MATRIX: How have things changed for you in the year since The Matrix was filmed?

OWEN: Things haven’t really changed for me. Like all designers who are reasonably regularly employed, I go from one production, have a few weeks off, and start on another production. I’ve done two films since then, I worked on a film called Noriega: God’s Favorite for Roger Spottiswoode up in Manila, which was a great experience. It was very difficult, very low budget compared to something like The Matrix. Then I did Red Planet for Warner Bros.

The funny thing for me was, when were still shooting Noriega up in the Philippines, one of my Art Department guys, Danny, came in and said I haven’t said anything about the Matrix and he had seen it the night before. The film had just had just been released in the cinema in America, and certainly hadn’t been released in the Philippines. He said he saw it on video, so I asked if he saw all of it, and he said the camera wasn’t the right way up all the time, but it’s an amazing film. I guess he had seen a pirate copy I hadn’t seen.

Everyone else had gotten to go to the Premier, which I didn’t because I was working. At that point, everyone was getting really excited about the film. I think we were always fairly positive about the film when we were making it, because you usually get a good vibe from things, I feel. Larry and Andy knew what they were talking about, and the actors seemed to come up pretty well, which is what it’s all about. We regularly saw how the dramatic action was working with what Wo Ping had the actors doing, so you knew that that half was going to be great. I saw most of the dailies, and the dramatic part of it, which is always the most complex part of it to get, seemed to be working as well, but you can’t really tell until the film is finished. It was starting to really wind up, and once the film was released a lot of people were saying, “Wow, this film is incredible, it’s got the best action ever, it’s the first film ever to be made that’s like a comic”. It’s not based on a comic, but that whole genre is really important, so people were getting really excited. Just to have been involved with that is a fantastic experience.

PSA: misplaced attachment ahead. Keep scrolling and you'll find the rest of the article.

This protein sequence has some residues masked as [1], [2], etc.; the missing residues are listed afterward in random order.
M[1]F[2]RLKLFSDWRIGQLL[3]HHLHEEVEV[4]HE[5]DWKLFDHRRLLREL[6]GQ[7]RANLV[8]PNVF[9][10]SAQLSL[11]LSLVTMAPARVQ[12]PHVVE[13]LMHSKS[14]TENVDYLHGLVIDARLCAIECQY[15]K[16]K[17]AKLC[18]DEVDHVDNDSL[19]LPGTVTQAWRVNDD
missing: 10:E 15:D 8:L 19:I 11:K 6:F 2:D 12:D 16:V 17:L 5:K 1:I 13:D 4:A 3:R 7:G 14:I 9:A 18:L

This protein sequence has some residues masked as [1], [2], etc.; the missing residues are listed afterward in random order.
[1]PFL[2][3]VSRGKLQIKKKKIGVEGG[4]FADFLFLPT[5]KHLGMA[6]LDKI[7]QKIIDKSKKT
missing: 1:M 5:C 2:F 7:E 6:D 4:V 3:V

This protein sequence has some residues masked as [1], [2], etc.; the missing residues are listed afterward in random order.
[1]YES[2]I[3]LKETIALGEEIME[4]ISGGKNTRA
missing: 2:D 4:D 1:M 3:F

MATRIX: Did you enjoy watching the Oscars?

OWEN: I had a great time at the Oscars. I came over to the US a couple of weeks before because the Art Department got a nomination for Excellence in Production Design for a Feature Film from the Art Directors Guild of America. We didn’t win that award, but we had a great night, it was our first big LA social do. Then I came back over to the US to start work last Monday, and the Saturday I arrived was the BAFTA tea party, (the British Academy awards) at which we had a nomination as well. The next night was Oscar night, the Art Department didn’t get a nomination for an Oscar, but it was great to see we got four award nominations and won all four awards. We all went across to Bill Pope’s house, the Director of Photography, and had a fantastic time. We were all hooting and yelling and screaming when the first one was won, and the second one, and the third one, and the fourth one; it was a pretty exciting moment. I had never been to an Oscar party in America before, but every year at home [in Australia] we get together with a bunch of friends and watch them and talk about someone’s dress, and how they shouldn’t have got that, or they should have got it, or whatever. So it’s always fun, but American crowds are always good and vocal. All these people were there for Larry and Andy because they made all this possible, and I’m sure they were very pleased. The recipients all paid their respects and thanked Larry and Andy, as they should have, because they were the genesis of the whole process. They are great auteurs.

 Now that a year or more has passed, how does it feel to be back for the sequels?

OWEN: I’m really pleased just to have the opportunity of getting to work with Larry and Andy again. I don’t know a great deal yet about the detail within the actual script, or exactly what happens, but on the other hand, I know exactly what it is as well. It’s a weird combination because I think the next two films will be not unlike the other one, but will probably be more complex, more interesting, and investigate other things. There is a certain precedent that has been established. I think visually, it will become more exciting.

I think from a story telling point of view it will be bigger and more dynamic, but at the same time they’ll essentially be extensions of the first Matrix. I think the idea of the three films is that you can watch The Matrix number one, The Matrix number two, and The Matrix number three one after the other, and they will all work together as one complete piece of entertainment. It’s a continuation, and along with that will be the Japanese animes that are being done, the video game, and the internet game. That whole process will help the fans really get a more complete piece of entertainment. It will be more than a film coming out for the first time: you’ve seen The Matrix and gone, ‘Wow, what was that about? It was amazing!’ So many people I talk to react like that, they feel that all of their senses have been assailed; they’ve had a fantastic sensory experience, and been taken on a great journey. I think the sequels will be an extension of that journey. I’m very excited.

MATRIX: Thanks Owen.

Interview by REDPILL